Australia has lifted a temporary ban on controversial live sheep exports, with the first ship due to depart for the Middle East this week with about 60,000 animals on board.
The live export trade has been under scrutiny since horrific footage of dead and dying heat-stressed sheep on vessels bound for the Middle East was released in April 2018, prompting a public outcry and forcing sweeping reforms to the industry.
Though the government resisted calls to outlaw the practice entirely, a review led to a temporary embargo on live exports during the northern-hemisphere summer from June to September this year.
Rural Export and Trading WA, an exporter, said the ship is due to leave Fremantle, in Western Australia state, for Kuwait by Tuesday.
It is expected to be the first of many to depart in the coming months, much to the chagrin of animal welfare campaigners.
New guidelines introduced in 2018 required exporters to significantly increase cargo space for sheep and to ensure independent observers travel on all ships carrying live animals, with penalties for non-compliance including fines and jail time.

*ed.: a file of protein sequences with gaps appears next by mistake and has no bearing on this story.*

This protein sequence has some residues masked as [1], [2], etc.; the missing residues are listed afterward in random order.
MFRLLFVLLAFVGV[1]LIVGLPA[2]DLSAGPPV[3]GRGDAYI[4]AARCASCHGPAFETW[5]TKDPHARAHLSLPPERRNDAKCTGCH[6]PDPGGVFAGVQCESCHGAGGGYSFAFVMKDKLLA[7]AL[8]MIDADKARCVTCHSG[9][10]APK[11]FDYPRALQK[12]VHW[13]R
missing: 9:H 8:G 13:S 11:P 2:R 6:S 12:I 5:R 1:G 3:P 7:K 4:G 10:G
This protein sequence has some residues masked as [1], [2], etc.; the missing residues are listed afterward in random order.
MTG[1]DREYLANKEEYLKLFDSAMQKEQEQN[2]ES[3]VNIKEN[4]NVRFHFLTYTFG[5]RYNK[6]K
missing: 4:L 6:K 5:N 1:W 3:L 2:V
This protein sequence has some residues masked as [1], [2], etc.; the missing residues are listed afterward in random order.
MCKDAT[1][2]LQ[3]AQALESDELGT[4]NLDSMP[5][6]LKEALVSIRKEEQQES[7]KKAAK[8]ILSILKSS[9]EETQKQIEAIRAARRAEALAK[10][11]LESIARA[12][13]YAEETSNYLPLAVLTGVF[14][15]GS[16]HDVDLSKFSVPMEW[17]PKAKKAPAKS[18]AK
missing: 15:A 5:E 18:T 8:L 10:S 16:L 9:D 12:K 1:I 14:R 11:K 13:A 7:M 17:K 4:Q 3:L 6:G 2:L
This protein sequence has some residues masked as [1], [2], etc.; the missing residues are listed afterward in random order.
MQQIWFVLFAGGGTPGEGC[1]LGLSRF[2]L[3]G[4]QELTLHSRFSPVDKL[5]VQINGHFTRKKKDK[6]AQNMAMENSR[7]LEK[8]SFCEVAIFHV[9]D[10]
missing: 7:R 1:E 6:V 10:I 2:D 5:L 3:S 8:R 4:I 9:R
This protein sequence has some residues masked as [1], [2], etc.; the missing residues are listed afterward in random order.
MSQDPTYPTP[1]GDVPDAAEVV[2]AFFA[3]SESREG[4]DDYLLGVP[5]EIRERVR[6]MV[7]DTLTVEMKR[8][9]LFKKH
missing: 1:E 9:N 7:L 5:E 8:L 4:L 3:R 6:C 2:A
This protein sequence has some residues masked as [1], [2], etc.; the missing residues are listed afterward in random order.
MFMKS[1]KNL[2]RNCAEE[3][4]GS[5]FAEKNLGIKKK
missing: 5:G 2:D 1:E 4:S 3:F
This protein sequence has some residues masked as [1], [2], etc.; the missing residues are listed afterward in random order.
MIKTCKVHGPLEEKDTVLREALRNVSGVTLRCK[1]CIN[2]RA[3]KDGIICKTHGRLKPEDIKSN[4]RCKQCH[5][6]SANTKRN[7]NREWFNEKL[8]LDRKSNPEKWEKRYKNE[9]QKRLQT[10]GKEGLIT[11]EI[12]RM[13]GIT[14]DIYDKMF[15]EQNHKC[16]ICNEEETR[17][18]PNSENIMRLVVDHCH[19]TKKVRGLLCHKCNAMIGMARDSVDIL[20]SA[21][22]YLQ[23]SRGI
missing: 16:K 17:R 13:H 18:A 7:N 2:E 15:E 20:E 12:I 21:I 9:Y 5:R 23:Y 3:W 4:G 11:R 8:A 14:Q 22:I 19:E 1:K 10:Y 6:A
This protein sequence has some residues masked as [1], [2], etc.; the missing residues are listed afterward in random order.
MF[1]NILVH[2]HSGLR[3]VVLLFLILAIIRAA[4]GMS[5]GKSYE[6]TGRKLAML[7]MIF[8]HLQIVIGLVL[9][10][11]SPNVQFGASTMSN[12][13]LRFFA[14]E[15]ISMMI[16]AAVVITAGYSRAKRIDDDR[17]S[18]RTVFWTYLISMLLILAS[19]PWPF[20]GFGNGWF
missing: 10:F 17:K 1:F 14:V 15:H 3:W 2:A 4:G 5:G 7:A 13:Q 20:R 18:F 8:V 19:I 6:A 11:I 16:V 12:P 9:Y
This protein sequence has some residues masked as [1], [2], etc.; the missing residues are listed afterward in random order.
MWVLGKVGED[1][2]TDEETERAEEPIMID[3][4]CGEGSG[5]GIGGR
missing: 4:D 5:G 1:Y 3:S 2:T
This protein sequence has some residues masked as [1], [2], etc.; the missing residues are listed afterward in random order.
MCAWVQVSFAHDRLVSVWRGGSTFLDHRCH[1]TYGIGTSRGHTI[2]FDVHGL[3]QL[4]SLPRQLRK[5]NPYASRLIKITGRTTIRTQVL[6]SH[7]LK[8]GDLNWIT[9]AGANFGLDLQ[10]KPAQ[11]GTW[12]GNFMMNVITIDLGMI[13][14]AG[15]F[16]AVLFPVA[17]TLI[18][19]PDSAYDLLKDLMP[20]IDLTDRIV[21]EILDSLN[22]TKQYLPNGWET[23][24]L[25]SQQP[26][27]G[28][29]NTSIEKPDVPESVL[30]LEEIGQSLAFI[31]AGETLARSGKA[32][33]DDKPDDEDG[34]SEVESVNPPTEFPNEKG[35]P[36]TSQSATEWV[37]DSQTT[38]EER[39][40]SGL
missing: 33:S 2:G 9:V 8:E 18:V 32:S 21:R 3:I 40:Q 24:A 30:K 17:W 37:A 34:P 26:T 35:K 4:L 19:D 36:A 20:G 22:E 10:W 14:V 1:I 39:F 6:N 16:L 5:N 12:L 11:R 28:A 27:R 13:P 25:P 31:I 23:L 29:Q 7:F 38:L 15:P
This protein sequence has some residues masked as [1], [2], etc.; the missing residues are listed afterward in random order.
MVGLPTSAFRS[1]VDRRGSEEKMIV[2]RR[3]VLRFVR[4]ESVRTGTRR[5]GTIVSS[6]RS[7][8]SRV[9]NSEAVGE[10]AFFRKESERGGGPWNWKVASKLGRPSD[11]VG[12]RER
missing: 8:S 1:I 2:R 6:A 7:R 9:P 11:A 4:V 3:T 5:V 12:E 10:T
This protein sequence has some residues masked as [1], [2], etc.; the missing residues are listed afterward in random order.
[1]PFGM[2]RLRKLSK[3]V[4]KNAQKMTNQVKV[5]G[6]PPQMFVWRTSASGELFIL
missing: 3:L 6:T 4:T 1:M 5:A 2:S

But activists argue that the measures will do little to mitigate the animals’ heat stress and the trade should be further restricted.
The resumption of shipments was welcomed by the Australian Livestock Exporters’ Council, which said the moratorium had meant “competitors have entered some of our markets.”
Lifting the ban means “renewed stability and food security” for consumers, they argued.
Live sheep, goat, and cattle exports are worth about 1.35 billion) each year to Australia’s economy, according to the lobby group.